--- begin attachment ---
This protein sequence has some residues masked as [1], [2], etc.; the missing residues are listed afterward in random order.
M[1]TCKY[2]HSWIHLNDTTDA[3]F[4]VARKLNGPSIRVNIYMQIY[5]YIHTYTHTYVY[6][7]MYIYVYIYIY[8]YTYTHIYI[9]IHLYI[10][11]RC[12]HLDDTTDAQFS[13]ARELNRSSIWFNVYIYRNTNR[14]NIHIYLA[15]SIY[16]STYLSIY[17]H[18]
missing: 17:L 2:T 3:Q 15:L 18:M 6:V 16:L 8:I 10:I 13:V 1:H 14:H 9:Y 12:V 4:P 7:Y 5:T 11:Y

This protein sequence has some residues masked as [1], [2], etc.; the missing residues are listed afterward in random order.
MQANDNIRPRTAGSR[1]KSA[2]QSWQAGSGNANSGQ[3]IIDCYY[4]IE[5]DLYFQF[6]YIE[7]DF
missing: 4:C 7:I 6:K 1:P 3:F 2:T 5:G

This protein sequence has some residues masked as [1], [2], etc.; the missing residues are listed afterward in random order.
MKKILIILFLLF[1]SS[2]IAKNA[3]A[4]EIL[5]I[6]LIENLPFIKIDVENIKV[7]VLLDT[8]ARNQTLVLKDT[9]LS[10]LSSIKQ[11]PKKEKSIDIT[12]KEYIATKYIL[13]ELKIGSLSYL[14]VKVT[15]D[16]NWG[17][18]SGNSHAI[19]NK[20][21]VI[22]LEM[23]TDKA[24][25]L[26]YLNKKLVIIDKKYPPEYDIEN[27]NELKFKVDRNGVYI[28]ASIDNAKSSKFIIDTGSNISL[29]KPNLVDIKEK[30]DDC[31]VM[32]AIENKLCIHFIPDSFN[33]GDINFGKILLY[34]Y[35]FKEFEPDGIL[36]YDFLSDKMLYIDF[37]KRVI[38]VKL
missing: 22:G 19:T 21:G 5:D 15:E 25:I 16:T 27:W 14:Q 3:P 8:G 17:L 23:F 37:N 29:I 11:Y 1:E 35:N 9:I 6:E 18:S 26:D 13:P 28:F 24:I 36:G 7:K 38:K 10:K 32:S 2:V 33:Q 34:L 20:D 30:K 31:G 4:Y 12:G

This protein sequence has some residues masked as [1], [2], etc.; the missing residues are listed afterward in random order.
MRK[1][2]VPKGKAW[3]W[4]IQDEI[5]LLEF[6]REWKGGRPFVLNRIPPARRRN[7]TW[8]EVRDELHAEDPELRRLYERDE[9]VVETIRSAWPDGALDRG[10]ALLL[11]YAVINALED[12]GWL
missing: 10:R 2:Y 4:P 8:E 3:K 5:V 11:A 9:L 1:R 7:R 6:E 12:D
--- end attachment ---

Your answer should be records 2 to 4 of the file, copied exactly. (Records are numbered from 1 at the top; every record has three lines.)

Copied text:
This protein sequence has some residues masked as [1], [2], etc.; the missing residues are listed afterward in random order.
MQANDNIRPRTAGSR[1]KSA[2]QSWQAGSGNANSGQ[3]IIDCYY[4]IE[5]DLYFQF[6]YIE[7]DF
missing: 4:C 7:I 6:K 1:P 3:F 2:T 5:G

This protein sequence has some residues masked as [1], [2], etc.; the missing residues are listed afterward in random order.
MKKILIILFLLF[1]SS[2]IAKNA[3]A[4]EIL[5]I[6]LIENLPFIKIDVENIKV[7]VLLDT[8]ARNQTLVLKDT[9]LS[10]LSSIKQ[11]PKKEKSIDIT[12]KEYIATKYIL[13]ELKIGSLSYL[14]VKVT[15]D[16]NWG[17][18]SGNSHAI[19]NK[20][21]VI[22]LEM[23]TDKA[24][25]L[26]YLNKKLVIIDKKYPPEYDIEN[27]NELKFKVDRNGVYI[28]ASIDNAKSSKFIIDTGSNISL[29]KPNLVDIKEK[30]DDC[31]VM[32]AIENKLCIHFIPDSFN[33]GDINFGKILLY[34]Y[35]FKEFEPDGIL[36]YDFLSDKMLYIDF[37]KRVI[38]VKL
missing: 22:G 19:T 21:G 5:D 15:E 25:I 16:T 27:W 14:Q 3:P 8:G 17:L 23:F 37:N 29:I 11:Y 1:E 35:N 9:I 6:E 18:S 26:D 13:P 28:F 24:I 36:G 7:K 38:K 10:K 32:S 2:V 33:Q 34:L 20:D 30:K 31:G 4:Y 12:G

This protein sequence has some residues masked as [1], [2], etc.; the missing residues are listed afterward in random order.
MRK[1][2]VPKGKAW[3]W[4]IQDEI[5]LLEF[6]REWKGGRPFVLNRIPPARRRN[7]TW[8]EVRDELHAEDPELRRLYERDE[9]VVETIRSAWPDGALDRG[10]ALLL[11]YAVINALED[12]GWL
missing: 10:R 2:Y 4:P 8:E 3:K 5:V 11:A 9:L 1:R 7:R 6:E 12:D